(Nabo Barsho OR Bengali New Year) is indeed a momentous occasion in the life of each and every
Bengali. The day is marked by celebrations in families and communities. Everyone dresses up, men in white
"punjabi’s" and women in red saris. Family and friends are visited, and food is a major focus of the celebration. Special foods for the day are served. New Year is especially
colorful in the villages, with a day of sweets and special foods, music, dance and enjoyment.
Jiashthya from Jaishtha
Ashara from Shar
Shraban from Srabani
Bhadra from Bhadrapada
Ashwin from Aswaini
Kartik from Kartika
Agrahayon from Agraihon
Poush from Poushya
Magh from Magha
Chaitra from Chitra stars.
People make sure to clear their accounts with local shopkeepers, or "hal khata", the clearing of the books. And in their turn shopkeepers serve traditional sweets and tea to their regular customers.
It is the first day of Bangla calendar year. To every Bengali, young and old, rich and poor, wise and ignorant, it is a time of new hope, new resolution and new dream. It is a cruel irony of fate that a few orthodox Muslims in our country, shrouded by sheer ignorance, look down upon this Nababarsha festival, simply because they inadvertently consider it to be a festival of non-Muslim origin. But there is no shadow of doubt that the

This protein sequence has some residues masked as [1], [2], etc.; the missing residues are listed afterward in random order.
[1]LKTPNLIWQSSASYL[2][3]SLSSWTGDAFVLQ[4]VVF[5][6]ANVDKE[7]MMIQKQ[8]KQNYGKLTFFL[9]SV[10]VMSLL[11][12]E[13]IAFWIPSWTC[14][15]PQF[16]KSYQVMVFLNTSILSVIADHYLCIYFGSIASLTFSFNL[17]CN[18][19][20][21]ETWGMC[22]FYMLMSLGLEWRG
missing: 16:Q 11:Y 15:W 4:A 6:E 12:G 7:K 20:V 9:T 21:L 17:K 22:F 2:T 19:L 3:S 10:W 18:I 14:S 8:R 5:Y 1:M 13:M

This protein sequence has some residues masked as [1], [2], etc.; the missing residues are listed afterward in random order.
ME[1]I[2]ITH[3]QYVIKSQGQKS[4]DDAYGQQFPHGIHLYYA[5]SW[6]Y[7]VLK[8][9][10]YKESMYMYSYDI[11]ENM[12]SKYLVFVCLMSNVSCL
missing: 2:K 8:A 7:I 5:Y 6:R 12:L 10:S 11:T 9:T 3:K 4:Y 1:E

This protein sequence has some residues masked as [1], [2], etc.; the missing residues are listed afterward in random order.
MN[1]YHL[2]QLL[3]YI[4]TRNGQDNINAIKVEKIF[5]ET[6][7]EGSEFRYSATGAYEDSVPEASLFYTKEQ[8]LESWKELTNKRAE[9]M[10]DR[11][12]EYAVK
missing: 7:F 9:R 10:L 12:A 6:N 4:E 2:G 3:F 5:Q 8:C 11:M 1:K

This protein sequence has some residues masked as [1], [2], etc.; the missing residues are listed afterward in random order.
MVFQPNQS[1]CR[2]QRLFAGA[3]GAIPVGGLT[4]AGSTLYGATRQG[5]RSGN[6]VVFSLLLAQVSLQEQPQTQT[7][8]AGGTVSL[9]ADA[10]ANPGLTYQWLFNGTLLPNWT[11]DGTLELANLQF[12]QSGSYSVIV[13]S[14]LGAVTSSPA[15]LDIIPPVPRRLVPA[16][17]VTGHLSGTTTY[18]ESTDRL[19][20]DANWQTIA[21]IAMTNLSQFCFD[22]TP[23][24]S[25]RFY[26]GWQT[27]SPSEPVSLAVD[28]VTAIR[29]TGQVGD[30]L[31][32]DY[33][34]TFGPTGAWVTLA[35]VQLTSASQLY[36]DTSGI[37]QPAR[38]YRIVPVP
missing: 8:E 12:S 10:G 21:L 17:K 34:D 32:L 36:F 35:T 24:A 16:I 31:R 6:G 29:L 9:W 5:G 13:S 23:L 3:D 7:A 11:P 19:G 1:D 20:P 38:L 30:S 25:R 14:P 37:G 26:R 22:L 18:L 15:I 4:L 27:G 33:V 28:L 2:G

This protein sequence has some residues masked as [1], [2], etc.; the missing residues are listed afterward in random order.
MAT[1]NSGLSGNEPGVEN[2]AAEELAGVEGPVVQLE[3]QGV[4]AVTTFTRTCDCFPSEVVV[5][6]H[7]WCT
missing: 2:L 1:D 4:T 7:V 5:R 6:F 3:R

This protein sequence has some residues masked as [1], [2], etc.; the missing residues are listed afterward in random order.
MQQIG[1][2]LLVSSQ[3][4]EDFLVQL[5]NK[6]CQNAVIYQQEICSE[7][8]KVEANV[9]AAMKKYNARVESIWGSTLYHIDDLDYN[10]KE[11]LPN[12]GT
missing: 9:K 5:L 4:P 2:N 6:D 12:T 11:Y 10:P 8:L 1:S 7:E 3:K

Bengali calendar that we follow today was introduced by the Muslims in this sub-continent.
The calendar was originally known as Tarikh-e-Elahi and it was introduced on the 10th or the 11th March in the 29th year of Akbar's reign i.e. in 1585 A. D. It , however, dates from the day of Akbar's ascension to the throne of Delhi and commemorates his coronation as the Emperor of India in 1556.
The months of the new Bengali Era (or Tarikh-e-Elahi) were initially known as Karwadin, Ardi, 'Vihisu, Khordad, Teer, Amardad, Shahriar, Aban, Azur, Dai, Baham and Iskander Miz. Nobody knows for sure how and when we started naming the months as Baishakh, Jaishtha, etc. It is presumed that these months, based on the names of the stars, were derived from the Shakabda which was introduced in 78 A.D. to commemorate the reign of the Shaka dynasty in this subcontinent.
Some claim inadvertently that the Bangla calendar was introduced by Shashanka, king of Bengal, to commemorate his conquest of Assam. But records testify to the fact the Shashanka, son of Maha Sengupta, conquered Benaras and moved towards Chilka lake and never towards Assam.
Nababarsha or Pahela Baishakh (Ist of Baishak) was also introduced by Akbar the Great. After introducing Tarikh-e-Elahi, he abolished the hitherto practised Muslim festivals and replaced them by 14 new festivals, one of which was Nawroze or the celebration of the New Year's Day.